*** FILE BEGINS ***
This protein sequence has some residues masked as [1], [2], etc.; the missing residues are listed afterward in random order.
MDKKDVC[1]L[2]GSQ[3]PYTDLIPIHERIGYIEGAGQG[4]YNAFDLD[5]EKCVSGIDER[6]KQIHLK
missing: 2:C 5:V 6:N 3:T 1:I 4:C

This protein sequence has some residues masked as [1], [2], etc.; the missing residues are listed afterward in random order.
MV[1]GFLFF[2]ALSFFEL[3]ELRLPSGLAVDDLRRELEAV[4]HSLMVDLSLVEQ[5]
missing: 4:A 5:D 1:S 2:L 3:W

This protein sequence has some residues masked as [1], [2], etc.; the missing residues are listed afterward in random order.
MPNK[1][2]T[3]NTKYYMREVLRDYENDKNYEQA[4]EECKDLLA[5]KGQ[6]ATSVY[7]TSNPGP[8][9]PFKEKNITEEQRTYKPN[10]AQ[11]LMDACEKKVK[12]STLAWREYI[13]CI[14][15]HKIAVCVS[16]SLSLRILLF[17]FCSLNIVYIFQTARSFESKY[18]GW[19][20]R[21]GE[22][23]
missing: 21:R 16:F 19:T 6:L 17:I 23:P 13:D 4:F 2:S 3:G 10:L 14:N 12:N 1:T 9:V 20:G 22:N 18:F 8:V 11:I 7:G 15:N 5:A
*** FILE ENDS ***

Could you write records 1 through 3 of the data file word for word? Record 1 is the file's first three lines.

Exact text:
This protein sequence has some residues masked as [1], [2], etc.; the missing residues are listed afterward in random order.
MDKKDVC[1]L[2]GSQ[3]PYTDLIPIHERIGYIEGAGQG[4]YNAFDLD[5]EKCVSGIDER[6]KQIHLK
missing: 2:C 5:V 6:N 3:T 1:I 4:C

This protein sequence has some residues masked as [1], [2], etc.; the missing residues are listed afterward in random order.
MV[1]GFLFF[2]ALSFFEL[3]ELRLPSGLAVDDLRRELEAV[4]HSLMVDLSLVEQ[5]
missing: 4:A 5:D 1:S 2:L 3:W

This protein sequence has some residues masked as [1], [2], etc.; the missing residues are listed afterward in random order.
MPNK[1][2]T[3]NTKYYMREVLRDYENDKNYEQA[4]EECKDLLA[5]KGQ[6]ATSVY[7]TSNPGP[8][9]PFKEKNITEEQRTYKPN[10]AQ[11]LMDACEKKVK[12]STLAWREYI[13]CI[14][15]HKIAVCVS[16]SLSLRILLF[17]FCSLNIVYIFQTARSFESKY[18]GW[19][20]R[21]GE[22][23]
missing: 21:R 16:F 19:T 6:L 17:I 23:P 13:D 4:F 2:S 3:G 10:L 14:N 12:N 1:T 9:V 20:G 22:N 18:F 8:V 11:I 7:G 15:N 5:A